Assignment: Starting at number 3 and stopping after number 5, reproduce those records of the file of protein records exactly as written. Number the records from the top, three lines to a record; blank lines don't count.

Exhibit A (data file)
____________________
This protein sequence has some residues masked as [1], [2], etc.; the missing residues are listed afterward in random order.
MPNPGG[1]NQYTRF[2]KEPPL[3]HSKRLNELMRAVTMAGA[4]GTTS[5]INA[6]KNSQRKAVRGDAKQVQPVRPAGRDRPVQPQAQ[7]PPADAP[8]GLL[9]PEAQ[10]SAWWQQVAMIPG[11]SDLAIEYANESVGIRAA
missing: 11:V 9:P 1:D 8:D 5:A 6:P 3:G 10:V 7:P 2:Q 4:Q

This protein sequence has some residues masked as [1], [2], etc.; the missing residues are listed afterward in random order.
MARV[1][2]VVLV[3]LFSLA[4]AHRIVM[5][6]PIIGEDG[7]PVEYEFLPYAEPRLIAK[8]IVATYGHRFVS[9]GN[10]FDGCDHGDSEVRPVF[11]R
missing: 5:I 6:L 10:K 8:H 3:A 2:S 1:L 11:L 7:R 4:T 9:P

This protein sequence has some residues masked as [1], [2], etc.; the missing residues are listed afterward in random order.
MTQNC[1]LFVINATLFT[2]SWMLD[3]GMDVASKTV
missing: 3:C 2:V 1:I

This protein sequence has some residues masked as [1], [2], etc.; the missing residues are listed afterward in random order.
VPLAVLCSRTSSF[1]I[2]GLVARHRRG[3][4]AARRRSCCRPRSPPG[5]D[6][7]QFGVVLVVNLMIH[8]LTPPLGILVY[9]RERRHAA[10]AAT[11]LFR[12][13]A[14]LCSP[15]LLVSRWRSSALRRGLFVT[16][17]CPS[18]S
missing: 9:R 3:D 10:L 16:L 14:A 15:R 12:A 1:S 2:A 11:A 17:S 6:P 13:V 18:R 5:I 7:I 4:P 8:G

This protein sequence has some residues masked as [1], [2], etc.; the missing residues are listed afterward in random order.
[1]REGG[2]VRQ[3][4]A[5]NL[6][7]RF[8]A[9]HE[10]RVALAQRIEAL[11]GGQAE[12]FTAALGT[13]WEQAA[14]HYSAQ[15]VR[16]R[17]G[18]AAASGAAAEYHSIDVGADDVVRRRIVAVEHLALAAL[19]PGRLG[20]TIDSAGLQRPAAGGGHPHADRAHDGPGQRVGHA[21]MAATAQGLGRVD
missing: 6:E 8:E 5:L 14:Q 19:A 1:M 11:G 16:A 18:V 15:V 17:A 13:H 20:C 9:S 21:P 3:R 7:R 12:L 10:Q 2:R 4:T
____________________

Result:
This protein sequence has some residues masked as [1], [2], etc.; the missing residues are listed afterward in random order.
MTQNC[1]LFVINATLFT[2]SWMLD[3]GMDVASKTV
missing: 3:C 2:V 1:I

This protein sequence has some residues masked as [1], [2], etc.; the missing residues are listed afterward in random order.
VPLAVLCSRTSSF[1]I[2]GLVARHRRG[3][4]AARRRSCCRPRSPPG[5]D[6][7]QFGVVLVVNLMIH[8]LTPPLGILVY[9]RERRHAA[10]AAT[11]LFR[12][13]A[14]LCSP[15]LLVSRWRSSALRRGLFVT[16][17]CPS[18]S
missing: 9:R 3:D 10:L 16:L 14:A 15:R 12:A 1:S 2:A 11:A 17:S 6:P 13:V 18:R 5:I 7:I 4:P 8:G

This protein sequence has some residues masked as [1], [2], etc.; the missing residues are listed afterward in random order.
[1]REGG[2]VRQ[3][4]A[5]NL[6][7]RF[8]A[9]HE[10]RVALAQRIEAL[11]GGQAE[12]FTAALGT[13]WEQAA[14]HYSAQ[15]VR[16]R[17]G[18]AAASGAAAEYHSIDVGADDVVRRRIVAVEHLALAAL[19]PGRLG[20]TIDSAGLQRPAAGGGHPHADRAHDGPGQRVGHA[21]MAATAQGLGRVD
missing: 6:E 8:E 5:L 14:Q 19:A 1:M 11:G 16:A 18:V 15:V 17:A 13:H 20:C 9:S 21:P 3:R 7:R 12:L 10:Q 2:R 4:T